Gillis, who has been on disability assistance for the last 10 years and used to work for the Disability Alliance of BC, knows the struggles of the province’s disabled and low-income population intimately.
“At some point it was decided that, for people receiving disability assistance, it was OK to go hungry every month and to live in substandard, unsafe housing,” he says. “Some of us have gotten around the housing part one way or the other, but in the end there’s always the financial problems around food and good nutrition and clothing.”
Like Barney, Gillis has used the extra $300 to pay for better groceries. In addition to his long-term disability, Gillis also has Type 1 diabetes and had quadruple bypass heart surgery several years ago. As a result, he says, “It’s crucial that I use a portion of that money for better nutrition.”
“For me, the $300 has meant that I can buy oranges. I don’t have to eat just brown rice and beans,” says Gillis, who is vegetarian. “I can buy veggie dogs. They cost more, but I can now fit them into my budget. Instead of that cheap $1.50 loaf of bread you buy at the grocery store, I can actually go to Cobs and buy a more expensive loaf of bread that is better for me.”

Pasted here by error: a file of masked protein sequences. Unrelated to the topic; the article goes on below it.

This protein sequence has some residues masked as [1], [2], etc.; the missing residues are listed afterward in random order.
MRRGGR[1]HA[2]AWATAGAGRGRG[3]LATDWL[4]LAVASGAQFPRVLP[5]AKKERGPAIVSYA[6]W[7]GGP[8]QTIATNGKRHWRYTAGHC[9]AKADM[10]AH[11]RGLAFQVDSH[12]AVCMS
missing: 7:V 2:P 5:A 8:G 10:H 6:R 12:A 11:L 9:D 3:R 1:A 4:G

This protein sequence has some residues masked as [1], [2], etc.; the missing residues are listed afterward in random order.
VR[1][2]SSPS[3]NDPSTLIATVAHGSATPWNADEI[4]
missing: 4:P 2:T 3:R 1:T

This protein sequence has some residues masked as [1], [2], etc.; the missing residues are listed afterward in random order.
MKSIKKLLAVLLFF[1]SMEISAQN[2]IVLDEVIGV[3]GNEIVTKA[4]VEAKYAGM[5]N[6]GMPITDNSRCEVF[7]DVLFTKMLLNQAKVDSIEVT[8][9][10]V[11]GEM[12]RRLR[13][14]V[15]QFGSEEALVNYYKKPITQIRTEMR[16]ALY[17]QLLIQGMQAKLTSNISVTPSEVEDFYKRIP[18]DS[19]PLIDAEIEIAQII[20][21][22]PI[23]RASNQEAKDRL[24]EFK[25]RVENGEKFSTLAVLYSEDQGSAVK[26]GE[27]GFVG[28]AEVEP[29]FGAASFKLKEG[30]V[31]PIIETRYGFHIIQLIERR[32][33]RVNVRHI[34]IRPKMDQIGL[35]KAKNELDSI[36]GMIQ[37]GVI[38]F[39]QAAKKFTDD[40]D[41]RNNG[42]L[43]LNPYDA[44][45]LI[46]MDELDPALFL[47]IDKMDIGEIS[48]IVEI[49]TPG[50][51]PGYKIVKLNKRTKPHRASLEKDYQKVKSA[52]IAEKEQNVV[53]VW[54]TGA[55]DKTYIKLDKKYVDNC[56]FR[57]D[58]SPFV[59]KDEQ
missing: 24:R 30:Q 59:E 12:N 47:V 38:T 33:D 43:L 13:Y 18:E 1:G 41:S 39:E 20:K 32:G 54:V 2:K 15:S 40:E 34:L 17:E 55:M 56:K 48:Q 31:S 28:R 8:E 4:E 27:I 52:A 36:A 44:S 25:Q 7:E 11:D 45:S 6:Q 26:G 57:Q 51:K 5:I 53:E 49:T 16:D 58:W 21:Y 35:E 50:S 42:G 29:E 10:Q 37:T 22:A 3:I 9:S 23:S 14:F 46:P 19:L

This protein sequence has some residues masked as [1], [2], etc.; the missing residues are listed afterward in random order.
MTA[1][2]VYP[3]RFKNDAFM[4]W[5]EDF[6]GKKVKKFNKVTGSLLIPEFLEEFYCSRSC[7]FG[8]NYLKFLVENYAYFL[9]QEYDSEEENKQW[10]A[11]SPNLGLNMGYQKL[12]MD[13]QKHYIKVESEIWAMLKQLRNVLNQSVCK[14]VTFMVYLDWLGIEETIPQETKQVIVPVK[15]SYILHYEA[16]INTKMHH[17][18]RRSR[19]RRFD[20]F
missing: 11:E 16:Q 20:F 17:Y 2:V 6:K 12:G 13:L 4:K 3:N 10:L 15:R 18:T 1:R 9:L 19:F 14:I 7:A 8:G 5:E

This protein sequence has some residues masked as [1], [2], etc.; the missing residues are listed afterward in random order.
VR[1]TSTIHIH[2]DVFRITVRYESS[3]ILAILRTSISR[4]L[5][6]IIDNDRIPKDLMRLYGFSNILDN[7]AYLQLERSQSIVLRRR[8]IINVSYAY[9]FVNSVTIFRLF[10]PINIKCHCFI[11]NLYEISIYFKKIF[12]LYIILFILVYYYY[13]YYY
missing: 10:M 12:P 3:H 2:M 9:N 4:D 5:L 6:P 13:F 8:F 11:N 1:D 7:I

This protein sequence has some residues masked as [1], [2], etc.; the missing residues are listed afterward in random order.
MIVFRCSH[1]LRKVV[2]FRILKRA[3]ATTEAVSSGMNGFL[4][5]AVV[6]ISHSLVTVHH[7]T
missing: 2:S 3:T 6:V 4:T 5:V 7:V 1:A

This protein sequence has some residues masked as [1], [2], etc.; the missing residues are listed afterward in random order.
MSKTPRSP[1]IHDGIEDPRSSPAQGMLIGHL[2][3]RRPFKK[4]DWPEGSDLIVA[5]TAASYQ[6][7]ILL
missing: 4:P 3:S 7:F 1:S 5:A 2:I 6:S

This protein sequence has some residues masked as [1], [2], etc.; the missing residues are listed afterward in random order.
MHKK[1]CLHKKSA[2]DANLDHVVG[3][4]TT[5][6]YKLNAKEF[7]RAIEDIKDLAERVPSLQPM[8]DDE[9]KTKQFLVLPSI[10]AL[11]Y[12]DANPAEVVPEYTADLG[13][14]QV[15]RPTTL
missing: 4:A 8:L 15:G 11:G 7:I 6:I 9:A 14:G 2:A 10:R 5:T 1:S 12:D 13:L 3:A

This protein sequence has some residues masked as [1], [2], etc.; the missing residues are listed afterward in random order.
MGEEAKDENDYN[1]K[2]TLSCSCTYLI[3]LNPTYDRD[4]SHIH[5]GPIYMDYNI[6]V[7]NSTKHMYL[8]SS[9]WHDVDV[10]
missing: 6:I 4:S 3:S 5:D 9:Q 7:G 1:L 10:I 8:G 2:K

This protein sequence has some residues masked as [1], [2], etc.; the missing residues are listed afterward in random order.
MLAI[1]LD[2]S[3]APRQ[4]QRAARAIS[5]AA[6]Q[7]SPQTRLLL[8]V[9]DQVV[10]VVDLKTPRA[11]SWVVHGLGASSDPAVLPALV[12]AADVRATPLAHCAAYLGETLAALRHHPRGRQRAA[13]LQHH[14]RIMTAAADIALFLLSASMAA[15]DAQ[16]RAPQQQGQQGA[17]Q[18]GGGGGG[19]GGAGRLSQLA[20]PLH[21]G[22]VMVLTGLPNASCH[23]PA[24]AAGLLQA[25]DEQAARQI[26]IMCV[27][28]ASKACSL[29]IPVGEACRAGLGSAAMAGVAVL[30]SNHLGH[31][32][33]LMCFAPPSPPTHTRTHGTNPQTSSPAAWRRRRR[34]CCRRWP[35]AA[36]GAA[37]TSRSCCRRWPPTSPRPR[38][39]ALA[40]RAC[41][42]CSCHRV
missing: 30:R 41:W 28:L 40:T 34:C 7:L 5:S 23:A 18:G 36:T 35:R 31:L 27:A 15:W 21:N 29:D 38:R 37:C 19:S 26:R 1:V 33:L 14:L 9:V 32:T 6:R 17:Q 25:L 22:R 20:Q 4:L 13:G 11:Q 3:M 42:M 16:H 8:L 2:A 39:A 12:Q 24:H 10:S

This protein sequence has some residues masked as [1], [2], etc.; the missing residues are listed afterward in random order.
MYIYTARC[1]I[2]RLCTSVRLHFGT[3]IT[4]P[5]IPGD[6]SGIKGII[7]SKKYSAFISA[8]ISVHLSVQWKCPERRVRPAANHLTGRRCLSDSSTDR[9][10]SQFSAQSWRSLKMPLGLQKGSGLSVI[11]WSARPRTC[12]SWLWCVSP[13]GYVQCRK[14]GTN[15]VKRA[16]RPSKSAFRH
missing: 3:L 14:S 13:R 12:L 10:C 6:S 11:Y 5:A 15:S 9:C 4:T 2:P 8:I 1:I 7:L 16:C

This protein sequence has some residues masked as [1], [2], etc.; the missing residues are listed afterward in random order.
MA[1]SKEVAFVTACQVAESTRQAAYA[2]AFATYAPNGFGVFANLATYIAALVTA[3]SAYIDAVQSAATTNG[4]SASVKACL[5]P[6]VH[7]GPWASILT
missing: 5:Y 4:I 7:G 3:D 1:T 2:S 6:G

He believes that keeping people in poverty perpetuates a cycle of poor health and disability, which ultimately ends up costing the government more money.
“For the last 10 years I’ve been eating a lot of high-fat, refined foods, because that’s what you can afford — and I ended up having a quadruple bypass. That wasn’t cheap; I was in the hospital for two weeks. They did this major surgery, and there were all these medications I had to be on. And a person with diabetes has to test their blood several times a day. If they gave people enough money to eat properly, we could have avoided this. Maybe I wouldn’t have needed anything. There’s a real false economy around it.”
While Gillis is very thankful for the extra $300 crisis supplement, he also wonders why it took so long.
“I know on the surface it’s for COVID-19, but people on disability assistance face health crises every day. They come in the form of food insecurity, mobility issues, access issues, isolation, lack of housing… the list goes on. It’s excellent that we’ve gotten the extra $300, but what happens when it goes? In a perfect world we’d be up at the poverty line of $2,000, but we’re not, we’re provided half of that, and now a bit more with the $300, but it’s going to go.”
George Pope, Richmond